A longtime theme park fan, Hastin Zylstra has spent plenty of time waiting in long lines for rides at the Disneyland Resort.
So, he was prepared for the worst when he recently got in the queue for California Adventure Park’s newest attraction, Web Slingers: A Spider-Man Adventure. But to his surprise, the wait was only 20 minutes — an unusually short period for almost any theme park, let alone a Disney park.
“This is a shock to see wait times so low,” said Zylstra, who hasn’t seen queues this short since a brutal 2016 heat wave kept most Disney fans at home.
But Zylstra’s brief wait was no anomaly. Average wait times at Disneyland, California Adventure and Universal Studios Hollywood have dropped — dramatically for some rides — since the parks reopened from a pandemic-provoked closure that lasted more than a year, according to a comparison by an outside firm of wait times in August of 2019 and the same month in 2021.
Compared with two years ago, wait times have dropped an average of nearly five minutes at the Disneyland Resort while queue times at Universal Studios Hollywood plunged an average of nearly 22 minutes. On some rides, such as Revenge of the Mummy at Universal Studios Hollywood and Matterhorn Bobsleds at Disneyland, the queues have been cut by more than half, the data show.
A combination of factors may be responsible, including the adoption of new reservation systems that give park operators greater control over daily attendance. In the past, ticketed parkgoers and annual pass holders could crowd into the parks until they reached capacity. But now, no visitor can enter either park without first going online to make a reservation.
The parks can manage how many people walk through the turnstiles — and thus how many stand in ride queues — by denying reservations when demand grows too high. They may draw the line long before parks hit capacity.
The parks adopted these reservation systems in order to reopen in April in compliance with state health protocols that limited occupancy. The state occupancy restrictions have since been lifted but the reservation systems remain.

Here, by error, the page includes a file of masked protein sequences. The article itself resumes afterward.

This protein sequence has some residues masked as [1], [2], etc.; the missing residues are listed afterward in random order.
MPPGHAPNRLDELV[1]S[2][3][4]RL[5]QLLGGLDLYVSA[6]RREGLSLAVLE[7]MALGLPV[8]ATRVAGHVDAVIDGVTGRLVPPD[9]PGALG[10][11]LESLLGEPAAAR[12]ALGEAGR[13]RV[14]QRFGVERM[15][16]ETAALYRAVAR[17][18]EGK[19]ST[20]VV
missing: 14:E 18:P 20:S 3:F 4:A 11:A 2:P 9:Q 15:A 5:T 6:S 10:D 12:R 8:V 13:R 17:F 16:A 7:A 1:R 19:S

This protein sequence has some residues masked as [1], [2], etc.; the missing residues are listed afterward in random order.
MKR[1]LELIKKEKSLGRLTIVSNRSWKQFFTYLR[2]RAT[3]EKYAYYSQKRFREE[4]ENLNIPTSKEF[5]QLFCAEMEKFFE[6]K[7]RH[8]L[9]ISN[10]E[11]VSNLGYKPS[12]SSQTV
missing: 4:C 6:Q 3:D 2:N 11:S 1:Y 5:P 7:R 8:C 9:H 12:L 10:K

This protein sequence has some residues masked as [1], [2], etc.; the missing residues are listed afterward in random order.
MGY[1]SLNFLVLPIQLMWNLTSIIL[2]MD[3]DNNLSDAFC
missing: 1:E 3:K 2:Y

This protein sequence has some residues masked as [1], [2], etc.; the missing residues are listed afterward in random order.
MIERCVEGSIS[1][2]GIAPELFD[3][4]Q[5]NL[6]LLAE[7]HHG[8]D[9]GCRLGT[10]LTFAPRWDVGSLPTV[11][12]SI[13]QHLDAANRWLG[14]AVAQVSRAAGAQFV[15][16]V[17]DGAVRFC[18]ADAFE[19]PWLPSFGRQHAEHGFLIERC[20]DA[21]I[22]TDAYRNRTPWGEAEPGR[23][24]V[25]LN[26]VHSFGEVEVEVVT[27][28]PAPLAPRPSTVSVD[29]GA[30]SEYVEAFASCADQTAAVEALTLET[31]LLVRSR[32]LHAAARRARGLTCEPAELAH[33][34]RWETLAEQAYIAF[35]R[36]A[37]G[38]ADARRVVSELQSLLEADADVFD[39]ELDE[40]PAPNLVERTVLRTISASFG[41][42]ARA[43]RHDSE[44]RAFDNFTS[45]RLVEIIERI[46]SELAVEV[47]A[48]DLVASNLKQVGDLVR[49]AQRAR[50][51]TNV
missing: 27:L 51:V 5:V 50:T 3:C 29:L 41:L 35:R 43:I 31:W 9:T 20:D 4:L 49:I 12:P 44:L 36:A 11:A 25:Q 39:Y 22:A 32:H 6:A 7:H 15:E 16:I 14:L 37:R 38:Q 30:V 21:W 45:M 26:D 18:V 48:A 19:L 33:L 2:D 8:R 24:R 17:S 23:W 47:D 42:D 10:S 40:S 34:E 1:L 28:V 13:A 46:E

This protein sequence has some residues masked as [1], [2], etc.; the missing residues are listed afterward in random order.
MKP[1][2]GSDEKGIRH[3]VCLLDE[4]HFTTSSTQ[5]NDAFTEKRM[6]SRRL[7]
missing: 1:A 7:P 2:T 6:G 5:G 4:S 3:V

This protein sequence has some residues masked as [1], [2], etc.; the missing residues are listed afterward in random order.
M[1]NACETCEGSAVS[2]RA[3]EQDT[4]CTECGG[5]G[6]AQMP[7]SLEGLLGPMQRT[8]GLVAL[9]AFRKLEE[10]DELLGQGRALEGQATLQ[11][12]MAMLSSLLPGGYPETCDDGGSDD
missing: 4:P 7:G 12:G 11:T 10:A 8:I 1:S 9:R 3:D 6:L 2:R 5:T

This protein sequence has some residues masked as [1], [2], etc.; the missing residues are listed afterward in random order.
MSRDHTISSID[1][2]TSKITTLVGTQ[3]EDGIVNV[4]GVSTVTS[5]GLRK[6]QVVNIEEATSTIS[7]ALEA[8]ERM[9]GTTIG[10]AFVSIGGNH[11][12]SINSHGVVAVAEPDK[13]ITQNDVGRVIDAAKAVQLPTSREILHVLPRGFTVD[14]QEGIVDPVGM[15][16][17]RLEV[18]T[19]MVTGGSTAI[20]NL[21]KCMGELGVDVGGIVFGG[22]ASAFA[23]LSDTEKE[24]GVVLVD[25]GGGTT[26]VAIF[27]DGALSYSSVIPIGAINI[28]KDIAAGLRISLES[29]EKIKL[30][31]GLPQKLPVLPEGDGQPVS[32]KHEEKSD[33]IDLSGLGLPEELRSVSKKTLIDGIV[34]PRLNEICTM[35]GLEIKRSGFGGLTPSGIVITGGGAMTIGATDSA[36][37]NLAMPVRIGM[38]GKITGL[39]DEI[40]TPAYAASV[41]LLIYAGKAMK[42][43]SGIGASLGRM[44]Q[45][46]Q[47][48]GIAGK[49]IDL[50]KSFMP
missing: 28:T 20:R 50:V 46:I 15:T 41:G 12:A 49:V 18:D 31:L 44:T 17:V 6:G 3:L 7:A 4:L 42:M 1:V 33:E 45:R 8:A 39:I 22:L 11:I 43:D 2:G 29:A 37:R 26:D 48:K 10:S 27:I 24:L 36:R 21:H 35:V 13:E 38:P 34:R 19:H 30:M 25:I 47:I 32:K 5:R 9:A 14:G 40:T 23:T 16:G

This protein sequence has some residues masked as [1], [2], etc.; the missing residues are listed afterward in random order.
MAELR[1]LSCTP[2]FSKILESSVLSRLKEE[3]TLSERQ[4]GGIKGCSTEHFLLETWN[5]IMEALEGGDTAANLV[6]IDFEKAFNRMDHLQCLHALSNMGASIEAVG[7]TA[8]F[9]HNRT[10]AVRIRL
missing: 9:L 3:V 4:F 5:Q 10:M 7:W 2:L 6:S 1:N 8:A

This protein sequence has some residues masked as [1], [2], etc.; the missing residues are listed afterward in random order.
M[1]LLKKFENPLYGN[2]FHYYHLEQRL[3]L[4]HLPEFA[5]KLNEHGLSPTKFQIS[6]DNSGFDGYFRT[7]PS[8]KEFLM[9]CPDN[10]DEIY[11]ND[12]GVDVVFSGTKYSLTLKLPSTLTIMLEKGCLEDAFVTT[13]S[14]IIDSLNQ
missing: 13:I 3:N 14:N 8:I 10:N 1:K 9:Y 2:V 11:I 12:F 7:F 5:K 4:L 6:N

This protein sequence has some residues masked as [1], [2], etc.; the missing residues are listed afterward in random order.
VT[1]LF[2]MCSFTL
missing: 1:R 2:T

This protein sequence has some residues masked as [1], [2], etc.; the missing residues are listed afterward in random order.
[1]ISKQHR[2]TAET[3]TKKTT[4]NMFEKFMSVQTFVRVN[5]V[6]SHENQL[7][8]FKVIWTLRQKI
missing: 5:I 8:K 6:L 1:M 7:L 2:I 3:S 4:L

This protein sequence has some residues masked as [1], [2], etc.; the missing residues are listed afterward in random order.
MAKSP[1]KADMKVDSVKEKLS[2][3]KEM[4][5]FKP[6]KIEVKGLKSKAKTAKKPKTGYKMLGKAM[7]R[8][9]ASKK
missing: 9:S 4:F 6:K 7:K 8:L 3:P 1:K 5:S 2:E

“Our reservation system has provided so many benefits as it relates to our operations and it’s become a critical tool that allows us to spread visitation more evenly throughout the year and improve the overall experience in our parks for both guests and casts alike,” said Liz Jaeger, a Disneyland spokesperson.
Universal Studios Hollywood representatives declined to comment on the wait times.
Another possible reason for shorter lines may be that park fans remain hesitant to return to crowded theme parks during a pandemic.
“Many people, especially older folks, simply do not feel comfortable being in a theme park right now,” said longtime Disneyland fan Matthew Gottula of North Hills. He said he was in Disneyland on a recent Saturday and saw no line longer than 40 minutes.
But theme park officials dismiss the theory that low demand is resulting in shorter wait times.
During an Aug. 12 earnings call with analysts, Walt Disney Co. Chief Executive Bob Chapek called demand for Disney parks in the company’s fiscal third quarter “pretty darn good.”
“So we’re still bullish about our park business going forward,” he said.
The Disneyland Resort eliminated its virtual queueing systems, called FastPass and MaxPass, and ended its annual pass program during the pandemic closure. A new annual pass program, called Magic Key, launched Aug. 25, and a new queueing system, dubbed Disney Genie, is scheduled to begin this fall.